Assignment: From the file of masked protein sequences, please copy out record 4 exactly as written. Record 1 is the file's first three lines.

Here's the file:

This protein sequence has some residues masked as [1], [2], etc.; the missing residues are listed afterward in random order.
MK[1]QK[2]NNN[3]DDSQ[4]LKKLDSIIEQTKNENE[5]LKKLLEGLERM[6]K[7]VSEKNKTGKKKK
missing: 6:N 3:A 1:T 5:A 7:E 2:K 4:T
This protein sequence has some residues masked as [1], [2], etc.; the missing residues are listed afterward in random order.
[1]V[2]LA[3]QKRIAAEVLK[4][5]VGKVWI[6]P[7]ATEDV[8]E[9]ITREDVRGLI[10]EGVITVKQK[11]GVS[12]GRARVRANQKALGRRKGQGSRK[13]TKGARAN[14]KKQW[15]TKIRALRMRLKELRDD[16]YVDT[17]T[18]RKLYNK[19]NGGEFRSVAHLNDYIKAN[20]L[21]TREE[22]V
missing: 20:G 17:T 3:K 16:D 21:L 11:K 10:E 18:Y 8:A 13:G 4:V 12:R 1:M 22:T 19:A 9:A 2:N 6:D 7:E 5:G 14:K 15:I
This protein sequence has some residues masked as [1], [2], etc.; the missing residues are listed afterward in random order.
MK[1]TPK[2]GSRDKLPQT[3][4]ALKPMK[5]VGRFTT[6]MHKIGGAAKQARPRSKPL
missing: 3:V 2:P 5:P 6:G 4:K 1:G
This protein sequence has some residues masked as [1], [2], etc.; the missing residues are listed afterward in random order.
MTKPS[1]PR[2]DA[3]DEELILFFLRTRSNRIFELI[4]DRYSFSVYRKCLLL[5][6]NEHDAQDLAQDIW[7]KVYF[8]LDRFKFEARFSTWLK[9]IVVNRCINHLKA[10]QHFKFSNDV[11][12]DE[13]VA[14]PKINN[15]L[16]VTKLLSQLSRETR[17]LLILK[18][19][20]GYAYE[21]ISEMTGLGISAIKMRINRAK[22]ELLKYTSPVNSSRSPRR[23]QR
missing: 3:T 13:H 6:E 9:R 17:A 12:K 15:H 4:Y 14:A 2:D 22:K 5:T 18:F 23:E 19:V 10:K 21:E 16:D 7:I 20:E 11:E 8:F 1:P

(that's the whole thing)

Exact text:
This protein sequence has some residues masked as [1], [2], etc.; the missing residues are listed afterward in random order.
MTKPS[1]PR[2]DA[3]DEELILFFLRTRSNRIFELI[4]DRYSFSVYRKCLLL[5][6]NEHDAQDLAQDIW[7]KVYF[8]LDRFKFEARFSTWLK[9]IVVNRCINHLKA[10]QHFKFSNDV[11][12]DE[13]VA[14]PKINN[15]L[16]VTKLLSQLSRETR[17]LLILK[18][19][20]GYAYE[21]ISEMTGLGISAIKMRINRAK[22]ELLKYTSPVNSSRSPRR[23]QR
missing: 3:T 13:H 6:E 9:R 17:A 12:K 15:H 4:Y 14:A 2:D 22:K 5:T 18:F 23:E 19:V 10:K 21:E 16:D 7:I 20:E 11:E 8:F 1:P